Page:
23. The Respondent had admitted all the allegations. The Applicant submitted that the Respondent, as a solicitor, is an officer of the Supreme Court and must conduct herself in legal practice (whether for clients or when acting on her own behalf), in her business activities outside legal practice and also in her private life so as not to bring the profession into disrepute.

24. The Applicant indicated that whilst the Respondent had referred to taking medication, the Tribunal was asked to give little credit to the Respondent for this as she had not provided any evidence of it.

25. The Applicant submitted that the Respondent had behaved in such a way so as to impair her integrity, to compromise the good repute of the profession and in breach of her duty to the Court.

26. The Applicant indicated he wished to claim his costs and these had been agreed with the Respondent in the sum of £5,750.00.

The Submissions of the Respondent

27. The Respondent confirmed all the allegations were admitted. The Respondent also accepted that there had been no admission previously of her abuse of alcohol and today was the first day that such an admission had been made. The Respondent submitted that it was widely accepted alcohol dependency is an illness and often, a person suffering from alcohol dependency is misguided, in denial and lacks judgement.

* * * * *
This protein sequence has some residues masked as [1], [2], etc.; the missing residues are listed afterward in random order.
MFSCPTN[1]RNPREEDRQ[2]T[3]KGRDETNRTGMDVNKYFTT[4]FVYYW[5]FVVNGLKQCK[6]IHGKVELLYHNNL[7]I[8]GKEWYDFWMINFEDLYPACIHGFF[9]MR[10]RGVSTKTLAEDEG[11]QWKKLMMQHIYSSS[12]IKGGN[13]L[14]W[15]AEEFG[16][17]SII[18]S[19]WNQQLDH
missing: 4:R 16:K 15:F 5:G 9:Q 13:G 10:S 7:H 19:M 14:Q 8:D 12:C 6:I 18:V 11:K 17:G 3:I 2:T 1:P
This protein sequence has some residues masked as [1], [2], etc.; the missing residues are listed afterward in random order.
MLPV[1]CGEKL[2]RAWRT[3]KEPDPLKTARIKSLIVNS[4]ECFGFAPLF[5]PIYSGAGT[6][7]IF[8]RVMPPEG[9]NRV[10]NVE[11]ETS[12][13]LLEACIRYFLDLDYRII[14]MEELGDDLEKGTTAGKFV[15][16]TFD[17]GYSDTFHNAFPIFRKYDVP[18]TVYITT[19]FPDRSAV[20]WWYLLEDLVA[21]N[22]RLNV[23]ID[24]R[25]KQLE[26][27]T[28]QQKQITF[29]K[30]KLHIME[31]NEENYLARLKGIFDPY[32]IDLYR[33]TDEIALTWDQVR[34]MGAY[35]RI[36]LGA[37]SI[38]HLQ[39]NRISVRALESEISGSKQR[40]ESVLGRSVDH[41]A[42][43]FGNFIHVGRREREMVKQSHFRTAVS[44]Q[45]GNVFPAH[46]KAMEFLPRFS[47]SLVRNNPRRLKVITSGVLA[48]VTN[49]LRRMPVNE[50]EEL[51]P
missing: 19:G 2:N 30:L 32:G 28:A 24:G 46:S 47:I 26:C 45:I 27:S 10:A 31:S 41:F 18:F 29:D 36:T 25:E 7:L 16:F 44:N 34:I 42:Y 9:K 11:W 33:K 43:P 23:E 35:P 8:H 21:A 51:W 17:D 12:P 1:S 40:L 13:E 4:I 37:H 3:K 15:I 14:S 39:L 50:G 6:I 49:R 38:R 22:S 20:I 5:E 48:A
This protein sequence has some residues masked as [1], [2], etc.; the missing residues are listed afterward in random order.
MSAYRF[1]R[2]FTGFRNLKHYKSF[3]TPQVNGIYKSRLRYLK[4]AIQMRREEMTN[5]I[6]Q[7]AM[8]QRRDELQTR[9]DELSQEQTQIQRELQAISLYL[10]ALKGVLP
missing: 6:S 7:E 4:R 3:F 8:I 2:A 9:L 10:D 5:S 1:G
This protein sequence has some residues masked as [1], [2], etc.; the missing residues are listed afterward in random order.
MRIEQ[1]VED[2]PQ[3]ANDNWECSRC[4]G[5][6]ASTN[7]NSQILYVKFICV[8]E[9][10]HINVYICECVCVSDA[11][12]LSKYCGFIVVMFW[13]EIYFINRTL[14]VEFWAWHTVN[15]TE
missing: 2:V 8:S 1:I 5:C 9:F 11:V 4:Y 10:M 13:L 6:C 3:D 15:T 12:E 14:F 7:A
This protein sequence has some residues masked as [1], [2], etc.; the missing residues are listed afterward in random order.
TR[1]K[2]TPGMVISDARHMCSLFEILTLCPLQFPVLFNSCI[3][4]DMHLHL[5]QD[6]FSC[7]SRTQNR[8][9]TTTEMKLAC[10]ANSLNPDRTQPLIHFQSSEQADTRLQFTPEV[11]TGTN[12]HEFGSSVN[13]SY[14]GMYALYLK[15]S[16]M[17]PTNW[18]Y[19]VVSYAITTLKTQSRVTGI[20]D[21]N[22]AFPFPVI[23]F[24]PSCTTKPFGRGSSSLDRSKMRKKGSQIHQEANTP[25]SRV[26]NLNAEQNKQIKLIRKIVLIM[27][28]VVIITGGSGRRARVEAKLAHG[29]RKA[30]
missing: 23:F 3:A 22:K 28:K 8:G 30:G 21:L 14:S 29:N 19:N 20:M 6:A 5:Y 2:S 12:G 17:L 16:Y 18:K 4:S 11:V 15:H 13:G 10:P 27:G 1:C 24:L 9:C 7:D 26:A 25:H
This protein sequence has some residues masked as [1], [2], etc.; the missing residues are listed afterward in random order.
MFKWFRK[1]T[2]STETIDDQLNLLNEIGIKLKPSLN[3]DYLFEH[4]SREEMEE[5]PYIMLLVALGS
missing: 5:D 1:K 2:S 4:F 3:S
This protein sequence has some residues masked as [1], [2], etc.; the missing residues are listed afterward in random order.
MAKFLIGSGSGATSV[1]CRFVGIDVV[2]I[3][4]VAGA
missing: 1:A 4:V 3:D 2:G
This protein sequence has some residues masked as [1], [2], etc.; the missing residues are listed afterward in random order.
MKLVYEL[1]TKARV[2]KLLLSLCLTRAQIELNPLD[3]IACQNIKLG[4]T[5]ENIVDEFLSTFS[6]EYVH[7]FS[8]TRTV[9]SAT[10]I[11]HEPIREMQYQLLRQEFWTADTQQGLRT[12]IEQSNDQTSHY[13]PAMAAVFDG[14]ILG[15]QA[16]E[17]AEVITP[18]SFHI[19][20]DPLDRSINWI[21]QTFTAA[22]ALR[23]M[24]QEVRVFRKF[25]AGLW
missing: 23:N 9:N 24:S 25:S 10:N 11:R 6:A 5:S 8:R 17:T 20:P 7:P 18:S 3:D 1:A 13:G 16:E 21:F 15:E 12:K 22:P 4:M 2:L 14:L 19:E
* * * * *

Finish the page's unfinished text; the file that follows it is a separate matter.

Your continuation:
28. The Respondent submitted that 2006 and 2007 were a low point for her and this had caused her to act in the way that she had done. She was extremely embarrassed, ashamed and apologetic about her behaviour and hoped that this was the final stage of her humiliation.

29. The Respondent had had a distinguished career, having worked her way up, not only working in teams but offering assistance to other solicitors and she was now recognised as a good Deputy District Judge. There had been a number of events which had caused particular stress to the Respondent and two of these were very significant. The first was the diagnosis of her son’s illness which was very difficult for her to come to terms with and the other significant stress was an abusive relationship. This had now ended but there was still recent contact which was causing the Respondent continuing distress. The person involved had indeed contacted the Respondent this morning to try and make her more nervous about today’s hearing. The alcohol dependency was the Respondent’s attempt to try and escape from all these problems.